In this case, Acuña’s weakness was found by his own hitting coach… and that despite the fact that he was already hitting fairly well. So Acuña has already gone through a failure/response cycle and overcome the challenges involved. So do I expect him to duplicate or improve on last year? Yeah – his ‘floor’ has already been seen… it was that first half of 2018.
Kris: Ronald Acuña Jr came into last season with all sorts of expectations and I wondered if it was realistic that he would even be able to come close to meeting them. If you watched the first half of his rookie season then maybe you were wondering that too. However, in the second half he truly showed what the hype was all about. After watching that second half, I now believe that the sky is the limit for this kid and he may soon find himself being mentioned as one of the best in the game. I talked earlier about how the addition of Donaldson could potentially add another “Freddie Freeman level” offensive player to Atlanta’s lineup, a full season of Acuña could have the same effect. I am not sure if he will be hitting leadoff or if he will be dropped into the clean up spot, but wherever he ends up I expect him to build on the success he had last season.
Carlos: Yes. He was the No. 1 prospect in baseball for a reason and he’s a true 5-tool player and potential superstar. He was near the top of the league in a number of offensive categories: in the 86th percentile in exit velocity, 91st in expected wOBA, 94th in expected slugging, 91st in hard hit percentage and 97th in sprint speed. He has all of the tools and then some to be successful, and more than held his own during his age 20 rookie season. He’s going to be good for a long time.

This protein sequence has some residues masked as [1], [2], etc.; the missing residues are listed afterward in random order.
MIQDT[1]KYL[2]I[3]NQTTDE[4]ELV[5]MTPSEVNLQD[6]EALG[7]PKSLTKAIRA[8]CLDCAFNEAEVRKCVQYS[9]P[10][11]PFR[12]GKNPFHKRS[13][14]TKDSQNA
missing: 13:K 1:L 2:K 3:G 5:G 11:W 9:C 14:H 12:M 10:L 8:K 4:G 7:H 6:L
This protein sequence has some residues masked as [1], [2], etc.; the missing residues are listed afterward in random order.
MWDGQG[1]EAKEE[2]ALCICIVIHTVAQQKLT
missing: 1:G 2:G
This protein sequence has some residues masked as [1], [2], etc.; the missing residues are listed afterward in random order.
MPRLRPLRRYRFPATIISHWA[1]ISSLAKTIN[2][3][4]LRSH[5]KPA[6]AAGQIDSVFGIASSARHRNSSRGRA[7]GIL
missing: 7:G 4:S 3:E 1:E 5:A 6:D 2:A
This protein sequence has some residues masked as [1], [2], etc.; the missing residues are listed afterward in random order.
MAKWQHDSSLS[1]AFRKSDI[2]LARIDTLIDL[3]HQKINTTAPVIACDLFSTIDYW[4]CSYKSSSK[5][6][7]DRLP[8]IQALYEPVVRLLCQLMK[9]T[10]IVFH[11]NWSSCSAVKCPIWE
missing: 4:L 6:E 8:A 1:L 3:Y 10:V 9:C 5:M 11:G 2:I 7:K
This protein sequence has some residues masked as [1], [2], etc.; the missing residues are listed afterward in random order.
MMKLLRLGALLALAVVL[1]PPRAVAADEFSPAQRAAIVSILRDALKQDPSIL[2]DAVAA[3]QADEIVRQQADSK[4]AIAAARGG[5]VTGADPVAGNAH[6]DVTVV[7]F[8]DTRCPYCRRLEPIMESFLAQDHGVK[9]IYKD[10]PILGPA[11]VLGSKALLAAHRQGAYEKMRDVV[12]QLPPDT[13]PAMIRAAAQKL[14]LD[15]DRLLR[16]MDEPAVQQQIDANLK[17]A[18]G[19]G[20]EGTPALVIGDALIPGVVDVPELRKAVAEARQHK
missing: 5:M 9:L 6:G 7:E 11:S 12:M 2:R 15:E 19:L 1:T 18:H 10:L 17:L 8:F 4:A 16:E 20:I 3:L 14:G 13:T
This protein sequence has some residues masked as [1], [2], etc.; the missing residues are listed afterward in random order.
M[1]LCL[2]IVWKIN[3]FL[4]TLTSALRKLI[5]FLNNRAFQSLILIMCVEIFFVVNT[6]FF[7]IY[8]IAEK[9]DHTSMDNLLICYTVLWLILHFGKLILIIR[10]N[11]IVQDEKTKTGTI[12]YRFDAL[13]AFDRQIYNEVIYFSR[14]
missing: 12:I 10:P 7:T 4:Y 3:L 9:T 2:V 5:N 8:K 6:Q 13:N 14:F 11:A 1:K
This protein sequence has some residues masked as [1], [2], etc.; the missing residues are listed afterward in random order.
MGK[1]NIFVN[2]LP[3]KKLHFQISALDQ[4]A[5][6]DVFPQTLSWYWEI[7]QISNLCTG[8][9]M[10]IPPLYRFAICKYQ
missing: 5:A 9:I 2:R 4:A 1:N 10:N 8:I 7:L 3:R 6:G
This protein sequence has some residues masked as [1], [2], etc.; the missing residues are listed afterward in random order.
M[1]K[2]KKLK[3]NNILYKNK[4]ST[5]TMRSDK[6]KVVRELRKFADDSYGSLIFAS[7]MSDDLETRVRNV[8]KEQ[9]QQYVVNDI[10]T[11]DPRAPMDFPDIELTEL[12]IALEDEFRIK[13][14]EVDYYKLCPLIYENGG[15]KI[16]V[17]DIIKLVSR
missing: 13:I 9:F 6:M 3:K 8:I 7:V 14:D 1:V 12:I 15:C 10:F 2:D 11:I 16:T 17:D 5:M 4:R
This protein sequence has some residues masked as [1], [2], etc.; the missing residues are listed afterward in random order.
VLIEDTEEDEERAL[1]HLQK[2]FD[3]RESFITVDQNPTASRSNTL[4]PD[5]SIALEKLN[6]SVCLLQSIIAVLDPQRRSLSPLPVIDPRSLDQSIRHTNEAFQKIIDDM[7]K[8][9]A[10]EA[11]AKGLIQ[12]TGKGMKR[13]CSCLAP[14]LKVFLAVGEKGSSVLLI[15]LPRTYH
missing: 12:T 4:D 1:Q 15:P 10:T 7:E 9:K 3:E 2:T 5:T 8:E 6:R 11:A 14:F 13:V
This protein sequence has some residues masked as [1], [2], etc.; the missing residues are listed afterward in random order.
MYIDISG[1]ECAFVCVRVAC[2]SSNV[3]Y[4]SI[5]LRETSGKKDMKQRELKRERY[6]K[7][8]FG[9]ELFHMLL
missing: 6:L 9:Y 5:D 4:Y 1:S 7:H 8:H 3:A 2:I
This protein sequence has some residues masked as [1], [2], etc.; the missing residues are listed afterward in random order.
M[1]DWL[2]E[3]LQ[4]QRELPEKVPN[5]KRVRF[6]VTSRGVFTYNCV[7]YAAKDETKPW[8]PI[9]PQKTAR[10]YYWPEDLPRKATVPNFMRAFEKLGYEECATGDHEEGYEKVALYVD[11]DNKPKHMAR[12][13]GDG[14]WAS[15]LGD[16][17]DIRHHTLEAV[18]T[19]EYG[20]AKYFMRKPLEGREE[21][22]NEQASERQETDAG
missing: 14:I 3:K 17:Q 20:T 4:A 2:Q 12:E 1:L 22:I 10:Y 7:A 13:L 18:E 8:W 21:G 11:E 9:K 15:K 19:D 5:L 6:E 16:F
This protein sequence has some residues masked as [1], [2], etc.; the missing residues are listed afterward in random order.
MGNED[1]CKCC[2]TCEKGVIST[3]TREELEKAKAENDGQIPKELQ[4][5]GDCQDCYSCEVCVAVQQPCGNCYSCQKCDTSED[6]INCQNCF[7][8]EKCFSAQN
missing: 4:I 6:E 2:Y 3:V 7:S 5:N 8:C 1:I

C70: What is your general outlook for 2019? Where will they finish in the division?
Alan: Well there’s the big question. On paper (again), Washington should win the division. They have dramatically improved their clubhouse culture, improved at catcher, improved starting pitching, bullpen and didn’t lose as much as you might think offensively. They are a well-rounded team overall. But we’ve heard that message a lot over the past several years, haven’t we?
I see the Phillies as a real concern if everything goes right… they are thin on pitching and on the depth chart in general. Their offense is clearly the biggest threat, but no team can count on things going perfectly well all year. They have improved their defense significantly, but the rest will still cost them some games.